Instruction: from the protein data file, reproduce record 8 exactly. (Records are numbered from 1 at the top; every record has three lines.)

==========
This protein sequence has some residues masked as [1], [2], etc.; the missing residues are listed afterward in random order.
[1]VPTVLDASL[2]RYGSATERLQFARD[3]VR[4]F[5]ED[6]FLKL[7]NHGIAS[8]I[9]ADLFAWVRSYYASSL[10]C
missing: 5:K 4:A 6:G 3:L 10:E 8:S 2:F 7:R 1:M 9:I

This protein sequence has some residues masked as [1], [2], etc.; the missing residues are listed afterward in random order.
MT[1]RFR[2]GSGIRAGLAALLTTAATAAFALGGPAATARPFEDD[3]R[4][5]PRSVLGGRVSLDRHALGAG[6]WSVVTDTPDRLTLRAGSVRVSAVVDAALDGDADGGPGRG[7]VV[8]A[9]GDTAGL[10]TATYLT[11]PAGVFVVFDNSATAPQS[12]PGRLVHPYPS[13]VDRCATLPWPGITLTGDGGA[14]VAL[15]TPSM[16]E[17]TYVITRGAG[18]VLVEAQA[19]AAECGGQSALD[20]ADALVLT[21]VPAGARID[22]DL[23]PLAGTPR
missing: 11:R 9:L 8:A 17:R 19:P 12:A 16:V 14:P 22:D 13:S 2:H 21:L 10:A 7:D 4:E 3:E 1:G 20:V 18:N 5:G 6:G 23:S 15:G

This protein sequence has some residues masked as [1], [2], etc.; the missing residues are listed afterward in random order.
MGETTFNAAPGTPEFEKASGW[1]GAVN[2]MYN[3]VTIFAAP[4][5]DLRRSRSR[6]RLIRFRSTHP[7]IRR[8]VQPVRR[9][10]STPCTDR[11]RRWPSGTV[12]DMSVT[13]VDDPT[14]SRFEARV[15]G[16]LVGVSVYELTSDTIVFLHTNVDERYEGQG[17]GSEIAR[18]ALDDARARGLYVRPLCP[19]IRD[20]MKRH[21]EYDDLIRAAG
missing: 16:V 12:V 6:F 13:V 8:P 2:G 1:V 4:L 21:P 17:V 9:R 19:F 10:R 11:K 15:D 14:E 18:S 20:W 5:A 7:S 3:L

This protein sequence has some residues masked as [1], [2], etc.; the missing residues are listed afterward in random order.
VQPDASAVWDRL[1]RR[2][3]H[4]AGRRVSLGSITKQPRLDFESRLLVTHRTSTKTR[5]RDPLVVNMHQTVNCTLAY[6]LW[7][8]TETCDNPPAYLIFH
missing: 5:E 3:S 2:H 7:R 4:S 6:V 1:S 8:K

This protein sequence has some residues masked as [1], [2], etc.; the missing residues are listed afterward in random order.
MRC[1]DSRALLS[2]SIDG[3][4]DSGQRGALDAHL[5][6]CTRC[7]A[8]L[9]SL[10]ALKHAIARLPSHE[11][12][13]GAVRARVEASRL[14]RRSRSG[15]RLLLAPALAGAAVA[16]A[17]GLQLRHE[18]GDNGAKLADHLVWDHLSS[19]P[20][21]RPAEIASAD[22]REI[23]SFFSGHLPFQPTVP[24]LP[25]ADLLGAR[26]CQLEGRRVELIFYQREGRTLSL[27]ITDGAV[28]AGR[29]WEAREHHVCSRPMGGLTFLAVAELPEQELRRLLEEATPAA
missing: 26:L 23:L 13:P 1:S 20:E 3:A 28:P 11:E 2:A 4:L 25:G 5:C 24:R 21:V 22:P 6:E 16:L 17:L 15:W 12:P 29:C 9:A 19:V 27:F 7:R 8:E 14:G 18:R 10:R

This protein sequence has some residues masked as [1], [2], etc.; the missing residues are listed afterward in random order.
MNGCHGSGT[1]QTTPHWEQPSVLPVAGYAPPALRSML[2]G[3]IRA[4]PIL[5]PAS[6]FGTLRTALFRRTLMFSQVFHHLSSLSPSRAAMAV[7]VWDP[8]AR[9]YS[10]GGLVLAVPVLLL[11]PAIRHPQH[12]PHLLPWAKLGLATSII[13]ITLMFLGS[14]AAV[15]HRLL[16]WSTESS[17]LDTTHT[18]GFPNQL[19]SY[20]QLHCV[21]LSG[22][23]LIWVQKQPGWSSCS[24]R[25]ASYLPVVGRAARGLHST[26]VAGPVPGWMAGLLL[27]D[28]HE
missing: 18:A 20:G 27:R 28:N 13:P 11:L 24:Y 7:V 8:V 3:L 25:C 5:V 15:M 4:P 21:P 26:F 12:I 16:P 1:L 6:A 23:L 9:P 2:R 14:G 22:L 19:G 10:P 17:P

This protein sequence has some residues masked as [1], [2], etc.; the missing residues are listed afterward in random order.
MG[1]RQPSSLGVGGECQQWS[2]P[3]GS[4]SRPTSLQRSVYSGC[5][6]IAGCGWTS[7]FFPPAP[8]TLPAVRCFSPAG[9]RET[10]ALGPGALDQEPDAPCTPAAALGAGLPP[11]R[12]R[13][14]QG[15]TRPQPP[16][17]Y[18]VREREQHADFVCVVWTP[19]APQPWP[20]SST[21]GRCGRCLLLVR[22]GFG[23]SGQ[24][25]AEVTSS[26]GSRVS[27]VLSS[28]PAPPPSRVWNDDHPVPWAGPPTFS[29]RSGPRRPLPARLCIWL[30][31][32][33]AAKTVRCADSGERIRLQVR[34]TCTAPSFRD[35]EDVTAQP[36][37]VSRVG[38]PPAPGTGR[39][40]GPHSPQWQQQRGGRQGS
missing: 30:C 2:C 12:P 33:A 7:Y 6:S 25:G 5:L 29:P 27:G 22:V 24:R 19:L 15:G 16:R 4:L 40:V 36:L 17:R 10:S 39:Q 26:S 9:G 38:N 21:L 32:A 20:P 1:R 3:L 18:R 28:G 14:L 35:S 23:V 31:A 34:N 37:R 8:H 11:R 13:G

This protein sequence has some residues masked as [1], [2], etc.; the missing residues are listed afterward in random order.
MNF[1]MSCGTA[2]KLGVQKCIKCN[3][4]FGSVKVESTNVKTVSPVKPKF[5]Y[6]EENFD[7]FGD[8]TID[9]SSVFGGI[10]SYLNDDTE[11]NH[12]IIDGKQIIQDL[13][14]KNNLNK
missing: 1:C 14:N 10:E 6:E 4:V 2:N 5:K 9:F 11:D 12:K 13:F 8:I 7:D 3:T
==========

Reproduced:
This protein sequence has some residues masked as [1], [2], etc.; the missing residues are listed afterward in random order.
MNF[1]MSCGTA[2]KLGVQKCIKCN[3][4]FGSVKVESTNVKTVSPVKPKF[5]Y[6]EENFD[7]FGD[8]TID[9]SSVFGGI[10]SYLNDDTE[11]NH[12]IIDGKQIIQDL[13][14]KNNLNK
missing: 1:C 14:N 10:E 6:E 4:V 2:N 5:K 9:F 11:D 12:K 13:F 8:I 7:D 3:T